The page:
I heard it for the first time a few weeks ago, and I’ll admit I haven’t really looked for any existing material online to see where it originated, but I believe it: The Great Resignation is coming, and for many it’s already here. The pandemic has made people re-evaluate what’s important to them in their lives, and for many it isn’t their jobs. It’s connecting with family, connecting with the planet, connecting with themselves in a way they didn’t have time for pre-pandemic.
Reports indicate that 1 in 4 American workers are either currently looking for a change in their job or are planning to as things “return to normal” in the working world. The thing is, in my opinion that “return to normal” is just never going to happen. The way things used to be is not going to be the way things are again, at least in our lifetimes, and probably ever.
The market for talented individuals is wide and deep. Those who have marketable skills, specific industry experience, and in many cases just raw talent, attitude and aptitude are finding themselves with opportunities they never dreamed of. They can do it anywhere, everywhere, any time and often at their own pace. The working world has shifted, no matter how many corporate boards or senior executives want to believe that they have the power to control it. They don’t.
So how does a small business owner, a chief executive of a major multi-national company, or a department manager of a mid-sized global organization deal with this change? Embrace it. For those companies and small business owners that know who they are and what they want to be when they grow up, this particular moment in time represents the biggest opportunity to attract and retain key talent in human history. And talent takes many forms – it could be full-time employees, consultants or other contracted professionals engaged directly or through outside firms.
Because of my position in the workforce, I end up talking to lots of executives at major companies — mostly in the financial services industry, but through my travels and my network I have insight into other industries as well, particularly in the technology and business services sectors. Sure, there are many sectors of the economy that can’t support remote work (think restaurants, brick and mortar retail, construction, landscaping, etc.). These sectors have their own challenges which I’m not addressing here, other than to say by embracing what’s happening, they will benefit over the long term from a more flexible workforce that has more money and time to spend on these parts of the economy.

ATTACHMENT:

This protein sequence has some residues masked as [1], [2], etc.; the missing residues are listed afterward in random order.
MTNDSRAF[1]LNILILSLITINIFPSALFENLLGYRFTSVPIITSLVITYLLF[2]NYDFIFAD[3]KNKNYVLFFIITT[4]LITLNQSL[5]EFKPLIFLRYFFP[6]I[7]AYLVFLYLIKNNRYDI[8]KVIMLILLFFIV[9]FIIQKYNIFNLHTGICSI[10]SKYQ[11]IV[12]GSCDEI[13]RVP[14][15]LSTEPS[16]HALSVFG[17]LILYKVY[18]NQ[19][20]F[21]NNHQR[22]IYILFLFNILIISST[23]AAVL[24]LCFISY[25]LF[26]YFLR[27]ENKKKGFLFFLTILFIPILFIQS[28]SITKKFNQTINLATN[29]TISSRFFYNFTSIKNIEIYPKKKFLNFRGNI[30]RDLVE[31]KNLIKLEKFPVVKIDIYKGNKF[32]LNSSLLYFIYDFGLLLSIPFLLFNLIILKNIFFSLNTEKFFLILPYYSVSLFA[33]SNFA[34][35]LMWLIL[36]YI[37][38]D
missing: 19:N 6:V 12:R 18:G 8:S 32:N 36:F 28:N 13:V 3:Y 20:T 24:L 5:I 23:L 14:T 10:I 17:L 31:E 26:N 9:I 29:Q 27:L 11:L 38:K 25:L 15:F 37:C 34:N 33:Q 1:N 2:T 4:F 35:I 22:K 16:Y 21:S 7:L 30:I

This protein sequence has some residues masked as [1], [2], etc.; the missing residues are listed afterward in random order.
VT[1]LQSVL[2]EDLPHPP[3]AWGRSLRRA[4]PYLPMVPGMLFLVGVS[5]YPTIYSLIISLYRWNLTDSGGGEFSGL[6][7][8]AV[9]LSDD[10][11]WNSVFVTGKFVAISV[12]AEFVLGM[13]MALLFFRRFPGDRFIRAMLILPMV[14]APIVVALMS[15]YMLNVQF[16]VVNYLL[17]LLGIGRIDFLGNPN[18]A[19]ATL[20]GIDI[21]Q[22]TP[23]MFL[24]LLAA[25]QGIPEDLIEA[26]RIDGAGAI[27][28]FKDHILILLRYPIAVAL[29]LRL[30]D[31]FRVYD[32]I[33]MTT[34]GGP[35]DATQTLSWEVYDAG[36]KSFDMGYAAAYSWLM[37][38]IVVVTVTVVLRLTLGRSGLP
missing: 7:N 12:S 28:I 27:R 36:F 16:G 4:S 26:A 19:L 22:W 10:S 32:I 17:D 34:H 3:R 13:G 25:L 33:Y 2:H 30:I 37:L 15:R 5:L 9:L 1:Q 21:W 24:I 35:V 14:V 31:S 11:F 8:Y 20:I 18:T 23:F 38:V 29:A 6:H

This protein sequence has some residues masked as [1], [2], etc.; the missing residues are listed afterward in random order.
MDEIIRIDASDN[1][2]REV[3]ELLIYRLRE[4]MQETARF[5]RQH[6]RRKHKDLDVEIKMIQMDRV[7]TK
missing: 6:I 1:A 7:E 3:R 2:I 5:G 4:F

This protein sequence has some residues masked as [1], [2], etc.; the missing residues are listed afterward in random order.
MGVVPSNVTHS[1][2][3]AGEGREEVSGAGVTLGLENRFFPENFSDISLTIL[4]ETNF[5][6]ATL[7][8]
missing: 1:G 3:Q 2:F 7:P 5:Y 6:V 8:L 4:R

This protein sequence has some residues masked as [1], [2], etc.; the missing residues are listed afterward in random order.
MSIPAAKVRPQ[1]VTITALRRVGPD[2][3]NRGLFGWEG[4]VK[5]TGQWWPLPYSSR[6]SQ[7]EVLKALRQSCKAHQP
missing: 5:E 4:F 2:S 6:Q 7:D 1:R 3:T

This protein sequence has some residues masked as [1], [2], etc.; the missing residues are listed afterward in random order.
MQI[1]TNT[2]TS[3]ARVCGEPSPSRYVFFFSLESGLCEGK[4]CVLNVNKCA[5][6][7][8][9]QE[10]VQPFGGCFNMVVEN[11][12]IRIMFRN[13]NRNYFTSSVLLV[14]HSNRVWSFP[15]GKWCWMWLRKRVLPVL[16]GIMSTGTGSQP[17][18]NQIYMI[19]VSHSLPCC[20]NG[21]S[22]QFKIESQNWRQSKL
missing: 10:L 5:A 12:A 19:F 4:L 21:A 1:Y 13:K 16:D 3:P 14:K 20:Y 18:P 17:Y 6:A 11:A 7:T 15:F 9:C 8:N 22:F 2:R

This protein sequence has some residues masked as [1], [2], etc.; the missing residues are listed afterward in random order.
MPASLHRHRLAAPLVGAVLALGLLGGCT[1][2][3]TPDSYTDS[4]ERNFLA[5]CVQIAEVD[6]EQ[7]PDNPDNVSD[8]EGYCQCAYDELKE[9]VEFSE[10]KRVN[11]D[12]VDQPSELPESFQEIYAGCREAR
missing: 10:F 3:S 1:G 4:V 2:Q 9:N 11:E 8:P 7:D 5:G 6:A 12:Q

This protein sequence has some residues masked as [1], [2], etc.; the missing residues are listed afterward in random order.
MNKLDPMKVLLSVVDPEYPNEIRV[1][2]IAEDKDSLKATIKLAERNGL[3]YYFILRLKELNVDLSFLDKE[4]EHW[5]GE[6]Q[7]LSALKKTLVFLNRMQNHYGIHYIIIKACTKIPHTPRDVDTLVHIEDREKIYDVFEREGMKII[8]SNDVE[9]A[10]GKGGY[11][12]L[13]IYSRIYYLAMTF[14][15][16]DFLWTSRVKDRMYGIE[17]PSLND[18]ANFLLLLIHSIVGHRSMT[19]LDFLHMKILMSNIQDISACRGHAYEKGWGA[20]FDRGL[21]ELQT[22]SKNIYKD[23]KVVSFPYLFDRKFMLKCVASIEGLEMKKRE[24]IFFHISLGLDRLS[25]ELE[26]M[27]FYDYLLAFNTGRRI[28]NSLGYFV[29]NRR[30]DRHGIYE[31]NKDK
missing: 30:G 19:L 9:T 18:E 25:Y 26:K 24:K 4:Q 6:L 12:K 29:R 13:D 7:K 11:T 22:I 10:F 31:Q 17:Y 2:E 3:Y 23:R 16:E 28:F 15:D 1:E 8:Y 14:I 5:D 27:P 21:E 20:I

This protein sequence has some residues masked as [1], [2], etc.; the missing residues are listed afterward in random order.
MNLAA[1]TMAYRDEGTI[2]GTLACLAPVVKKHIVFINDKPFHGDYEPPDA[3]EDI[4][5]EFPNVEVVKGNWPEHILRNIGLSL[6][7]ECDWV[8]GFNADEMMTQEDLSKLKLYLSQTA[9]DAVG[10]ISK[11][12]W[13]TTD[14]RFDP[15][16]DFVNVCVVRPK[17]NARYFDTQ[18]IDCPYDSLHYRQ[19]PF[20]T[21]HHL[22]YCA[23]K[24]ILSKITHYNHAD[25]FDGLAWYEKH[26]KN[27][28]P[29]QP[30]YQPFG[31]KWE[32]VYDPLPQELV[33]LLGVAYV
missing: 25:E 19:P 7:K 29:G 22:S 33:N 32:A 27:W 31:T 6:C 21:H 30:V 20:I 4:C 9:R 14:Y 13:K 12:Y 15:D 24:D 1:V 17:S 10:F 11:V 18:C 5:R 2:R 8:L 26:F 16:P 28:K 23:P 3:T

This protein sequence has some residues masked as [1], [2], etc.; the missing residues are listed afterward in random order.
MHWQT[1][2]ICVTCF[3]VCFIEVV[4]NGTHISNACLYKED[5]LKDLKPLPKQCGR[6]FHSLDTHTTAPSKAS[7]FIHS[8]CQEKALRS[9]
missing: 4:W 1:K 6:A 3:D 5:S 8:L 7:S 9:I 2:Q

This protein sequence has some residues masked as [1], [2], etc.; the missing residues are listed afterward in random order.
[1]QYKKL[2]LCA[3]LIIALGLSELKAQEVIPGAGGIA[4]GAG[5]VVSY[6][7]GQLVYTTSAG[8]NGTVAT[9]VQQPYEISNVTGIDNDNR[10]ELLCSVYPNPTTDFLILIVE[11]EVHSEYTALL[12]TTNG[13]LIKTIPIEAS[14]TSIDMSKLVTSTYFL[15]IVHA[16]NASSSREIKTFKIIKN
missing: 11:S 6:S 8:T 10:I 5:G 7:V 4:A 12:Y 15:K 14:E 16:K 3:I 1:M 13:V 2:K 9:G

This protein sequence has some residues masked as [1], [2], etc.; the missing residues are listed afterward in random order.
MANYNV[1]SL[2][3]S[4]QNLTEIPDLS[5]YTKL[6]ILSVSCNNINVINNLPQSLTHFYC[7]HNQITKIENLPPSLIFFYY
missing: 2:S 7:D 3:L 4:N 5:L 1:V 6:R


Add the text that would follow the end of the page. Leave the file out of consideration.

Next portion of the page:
The smartest companies that aren’t letting their corporate ego get in the way are going to have access the best talent in the world by embracing the remote work environment. They will be able to engage with professionals regardless of where they live if they have the bandwidth to get where they need to go virtually. I see some companies that I think are going to really struggle in the coming years to retain and develop the talent they need to thrive by taking a strict view of “Return to Office” policies, such as mandating a full return or mandating workers’ compliance with an arbitrary schedule that doesn’t reflect the interests of their team members. Workers subject to these policies that can work effectively from home will seek opportunity elsewhere and create a brain-drain like nothing we’ve ever seen before.
So we should all embrace the change and work with our employees to build a better future for the environment, for families and for businesses. Worried about connection and collaboration? You should be. But you don’t have to go back to the way things were. Take half of your office building budget and re-allocate it to monthly or quarterly employee meetings in a central location where people can get to know each other better and create the kind of relationships that will foster greater collaboration, trust and respect while working remotely. This not only offsets the pollution and personal stress of commuting, but generates activity for the hotel and restaurant industries that suffered the most during the pandemic.
Countless examples of benefit to doing things differently are right in front of our eyes if we only look up and look forward and take the time to really listen workers’ wants and needs. It’s time to move forward in new and creative ways if we want to make the world a better place for ourselves, our companies, our customers and our employees. Don’t get me wrong, it’s important to get back together again, but don’t cut your nose off to spite your face when it comes to flexible workplace solutions for your most valuable asset – People.
John Henning is the Chief Client Officer at Granite Solutions Groupe. He has over 35 years of leadership experience in the financial services and technology industries, and currently oversees all client account management, professional services, marketing strategy, business development and sales operations for GSG.